Composite manufacturing specialists at the University of Sheffield’s Advanced Manufacturing Research Centre (AMRC) have made what some have called the world’s first reconfigurable carbon composite robotic machine tool.
The robot is part of a bigger project, known as Factory of the Aircraft Future, which combines the expertise of Airbus and system manufacturer Exechon to develop a new lightweight and modular robot manufactured and tested by AMRC.
According to AMRC, most robots use “serial linkage technology,” where each additional axis is mounted on the previous one, with an ‘end effector’– which holds the tools the robot uses – on the final axis. AMRC’s tool incorporates Exechon’s Parallel Kinematic Robots, which have the end effector mounted between two or more independently moveable arms, allowing movements in all directions to be made using three or more parallel axes. Exechon says Parallel Kinematic Robots can move as flexibly in the same volume as robots with a single arm, but with greater accuracy and stiffness.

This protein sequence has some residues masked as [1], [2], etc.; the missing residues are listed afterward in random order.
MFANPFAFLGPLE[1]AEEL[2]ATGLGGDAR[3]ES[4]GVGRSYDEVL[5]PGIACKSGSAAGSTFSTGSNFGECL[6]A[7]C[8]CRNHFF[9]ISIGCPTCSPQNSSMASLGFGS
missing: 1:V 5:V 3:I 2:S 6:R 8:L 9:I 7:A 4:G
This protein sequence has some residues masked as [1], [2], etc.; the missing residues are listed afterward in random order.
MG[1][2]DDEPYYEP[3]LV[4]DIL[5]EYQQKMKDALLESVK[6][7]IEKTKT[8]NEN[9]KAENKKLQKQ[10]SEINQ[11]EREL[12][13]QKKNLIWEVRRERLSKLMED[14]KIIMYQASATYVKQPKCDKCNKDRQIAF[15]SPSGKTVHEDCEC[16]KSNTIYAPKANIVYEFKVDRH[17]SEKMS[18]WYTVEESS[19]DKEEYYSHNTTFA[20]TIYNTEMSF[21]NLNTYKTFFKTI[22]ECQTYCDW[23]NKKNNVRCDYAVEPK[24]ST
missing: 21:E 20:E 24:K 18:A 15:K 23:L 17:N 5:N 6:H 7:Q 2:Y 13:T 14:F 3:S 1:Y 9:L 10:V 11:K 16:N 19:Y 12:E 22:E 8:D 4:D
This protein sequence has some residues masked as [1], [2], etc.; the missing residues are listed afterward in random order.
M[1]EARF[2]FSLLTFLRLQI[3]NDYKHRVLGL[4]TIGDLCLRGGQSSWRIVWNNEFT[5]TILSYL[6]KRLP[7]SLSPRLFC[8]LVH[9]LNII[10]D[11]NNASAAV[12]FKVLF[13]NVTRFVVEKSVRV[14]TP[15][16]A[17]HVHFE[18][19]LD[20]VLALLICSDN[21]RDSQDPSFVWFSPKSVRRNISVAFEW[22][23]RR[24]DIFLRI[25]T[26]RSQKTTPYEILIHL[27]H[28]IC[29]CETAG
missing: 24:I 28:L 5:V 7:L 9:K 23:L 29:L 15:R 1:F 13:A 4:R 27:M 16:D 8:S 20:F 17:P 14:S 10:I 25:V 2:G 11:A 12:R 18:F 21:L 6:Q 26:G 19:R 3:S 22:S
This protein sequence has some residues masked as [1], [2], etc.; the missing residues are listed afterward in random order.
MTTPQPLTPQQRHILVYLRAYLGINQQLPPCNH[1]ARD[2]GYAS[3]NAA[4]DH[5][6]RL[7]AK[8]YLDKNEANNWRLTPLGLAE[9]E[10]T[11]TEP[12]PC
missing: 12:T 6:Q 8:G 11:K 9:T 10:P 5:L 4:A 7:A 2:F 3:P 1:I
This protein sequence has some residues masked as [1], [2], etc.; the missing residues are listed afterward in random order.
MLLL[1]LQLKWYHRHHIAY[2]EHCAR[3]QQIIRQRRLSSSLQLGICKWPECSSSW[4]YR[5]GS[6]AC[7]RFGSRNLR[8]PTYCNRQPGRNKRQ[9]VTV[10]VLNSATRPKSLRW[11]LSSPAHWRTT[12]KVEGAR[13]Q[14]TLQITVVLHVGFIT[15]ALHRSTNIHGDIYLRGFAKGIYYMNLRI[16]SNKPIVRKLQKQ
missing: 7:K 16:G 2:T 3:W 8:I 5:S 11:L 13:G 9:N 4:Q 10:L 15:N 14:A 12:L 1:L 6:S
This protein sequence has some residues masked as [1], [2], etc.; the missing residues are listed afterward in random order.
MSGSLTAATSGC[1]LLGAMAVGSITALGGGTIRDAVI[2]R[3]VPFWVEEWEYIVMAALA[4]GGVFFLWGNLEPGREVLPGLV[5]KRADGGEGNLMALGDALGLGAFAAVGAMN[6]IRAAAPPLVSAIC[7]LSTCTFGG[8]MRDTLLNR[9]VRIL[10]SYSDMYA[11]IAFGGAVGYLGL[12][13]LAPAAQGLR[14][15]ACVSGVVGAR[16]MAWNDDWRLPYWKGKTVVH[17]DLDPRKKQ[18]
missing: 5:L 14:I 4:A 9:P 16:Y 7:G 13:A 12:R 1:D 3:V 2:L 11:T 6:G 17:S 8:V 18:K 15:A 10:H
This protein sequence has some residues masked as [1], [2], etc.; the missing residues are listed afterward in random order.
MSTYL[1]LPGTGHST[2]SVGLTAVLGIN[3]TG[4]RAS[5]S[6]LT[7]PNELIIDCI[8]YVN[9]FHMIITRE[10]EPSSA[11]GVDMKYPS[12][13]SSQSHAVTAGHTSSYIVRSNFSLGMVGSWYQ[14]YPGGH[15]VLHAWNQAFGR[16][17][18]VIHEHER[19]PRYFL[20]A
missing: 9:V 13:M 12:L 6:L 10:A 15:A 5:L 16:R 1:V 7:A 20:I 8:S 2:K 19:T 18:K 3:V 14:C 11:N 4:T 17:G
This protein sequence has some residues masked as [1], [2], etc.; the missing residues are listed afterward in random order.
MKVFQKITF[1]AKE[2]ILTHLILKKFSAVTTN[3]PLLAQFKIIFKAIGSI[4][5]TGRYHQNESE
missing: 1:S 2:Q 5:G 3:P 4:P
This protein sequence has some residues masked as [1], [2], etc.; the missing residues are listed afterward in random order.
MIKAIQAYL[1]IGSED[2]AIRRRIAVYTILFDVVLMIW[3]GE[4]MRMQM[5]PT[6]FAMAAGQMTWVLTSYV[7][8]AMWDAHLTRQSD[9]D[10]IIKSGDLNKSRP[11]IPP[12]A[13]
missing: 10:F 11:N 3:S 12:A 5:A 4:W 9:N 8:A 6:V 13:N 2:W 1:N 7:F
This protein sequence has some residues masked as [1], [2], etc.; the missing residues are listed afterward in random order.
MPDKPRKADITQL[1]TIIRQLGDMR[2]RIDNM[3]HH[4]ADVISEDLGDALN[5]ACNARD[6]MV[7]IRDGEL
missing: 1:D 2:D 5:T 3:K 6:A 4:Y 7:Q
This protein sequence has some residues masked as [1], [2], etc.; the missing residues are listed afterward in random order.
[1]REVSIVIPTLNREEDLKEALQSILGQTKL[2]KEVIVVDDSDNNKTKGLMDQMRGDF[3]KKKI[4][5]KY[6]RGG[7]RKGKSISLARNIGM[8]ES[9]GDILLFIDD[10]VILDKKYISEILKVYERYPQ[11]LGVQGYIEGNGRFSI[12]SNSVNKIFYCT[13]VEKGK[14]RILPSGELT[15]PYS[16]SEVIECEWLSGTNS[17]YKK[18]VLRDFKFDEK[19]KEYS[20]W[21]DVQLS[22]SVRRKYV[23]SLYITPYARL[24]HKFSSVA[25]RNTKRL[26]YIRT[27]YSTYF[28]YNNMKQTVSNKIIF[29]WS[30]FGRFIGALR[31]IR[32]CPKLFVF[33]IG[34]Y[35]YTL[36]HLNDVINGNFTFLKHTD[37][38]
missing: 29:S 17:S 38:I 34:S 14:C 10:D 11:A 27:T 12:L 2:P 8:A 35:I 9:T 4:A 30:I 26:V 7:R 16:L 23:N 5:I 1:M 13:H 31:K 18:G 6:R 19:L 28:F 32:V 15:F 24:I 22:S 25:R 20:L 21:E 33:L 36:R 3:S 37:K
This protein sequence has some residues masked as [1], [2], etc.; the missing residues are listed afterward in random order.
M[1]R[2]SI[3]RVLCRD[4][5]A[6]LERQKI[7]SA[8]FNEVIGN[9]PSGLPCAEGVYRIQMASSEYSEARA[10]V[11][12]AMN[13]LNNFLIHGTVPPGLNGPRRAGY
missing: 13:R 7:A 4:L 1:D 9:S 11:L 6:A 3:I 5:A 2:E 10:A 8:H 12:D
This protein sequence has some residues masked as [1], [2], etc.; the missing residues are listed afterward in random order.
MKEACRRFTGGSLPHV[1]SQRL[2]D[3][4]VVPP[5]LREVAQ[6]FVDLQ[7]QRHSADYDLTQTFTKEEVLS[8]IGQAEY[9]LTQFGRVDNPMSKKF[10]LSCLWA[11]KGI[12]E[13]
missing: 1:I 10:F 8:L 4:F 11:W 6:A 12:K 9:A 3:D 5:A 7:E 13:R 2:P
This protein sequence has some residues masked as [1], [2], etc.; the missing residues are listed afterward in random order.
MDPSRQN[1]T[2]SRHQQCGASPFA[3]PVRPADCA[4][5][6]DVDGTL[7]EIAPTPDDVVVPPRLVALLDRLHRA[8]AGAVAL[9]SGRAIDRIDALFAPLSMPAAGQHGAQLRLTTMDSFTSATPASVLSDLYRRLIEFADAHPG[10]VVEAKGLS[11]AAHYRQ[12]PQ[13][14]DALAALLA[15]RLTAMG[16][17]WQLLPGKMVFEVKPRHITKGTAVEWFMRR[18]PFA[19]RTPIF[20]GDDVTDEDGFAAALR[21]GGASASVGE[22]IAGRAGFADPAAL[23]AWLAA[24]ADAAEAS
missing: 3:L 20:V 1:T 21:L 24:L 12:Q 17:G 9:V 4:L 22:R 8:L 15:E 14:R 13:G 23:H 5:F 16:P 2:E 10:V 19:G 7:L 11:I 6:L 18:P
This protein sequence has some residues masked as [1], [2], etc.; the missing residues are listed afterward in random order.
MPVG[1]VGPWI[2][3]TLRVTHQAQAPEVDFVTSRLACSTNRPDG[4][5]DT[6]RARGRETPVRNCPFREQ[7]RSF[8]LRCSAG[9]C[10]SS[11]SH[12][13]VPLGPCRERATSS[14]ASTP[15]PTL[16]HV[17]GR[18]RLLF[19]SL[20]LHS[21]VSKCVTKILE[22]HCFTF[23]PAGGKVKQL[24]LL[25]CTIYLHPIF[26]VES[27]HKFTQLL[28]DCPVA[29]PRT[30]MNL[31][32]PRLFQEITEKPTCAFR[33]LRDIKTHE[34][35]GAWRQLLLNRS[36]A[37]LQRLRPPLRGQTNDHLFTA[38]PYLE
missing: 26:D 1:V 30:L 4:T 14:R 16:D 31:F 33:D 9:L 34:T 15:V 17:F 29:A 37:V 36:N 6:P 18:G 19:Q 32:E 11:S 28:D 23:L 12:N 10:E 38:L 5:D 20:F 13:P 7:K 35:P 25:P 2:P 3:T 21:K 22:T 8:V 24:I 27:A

“Making the structure modular and from composite means the robot can be dismantled and moved easily by two people,” says Ben Morgan, Head of the AMRC’s Integrated Manufacturing Group (IMG). “Using composites also means that changes in temperature within a factory will have less of an effect on the robot’s accuracy than if it was entirely made of metal.”
Morgan adds that the tool can be used to drill and mill holes in aircraft wings faster and without having to make major investment in purpose-built machine tools, which cannot easily be moved.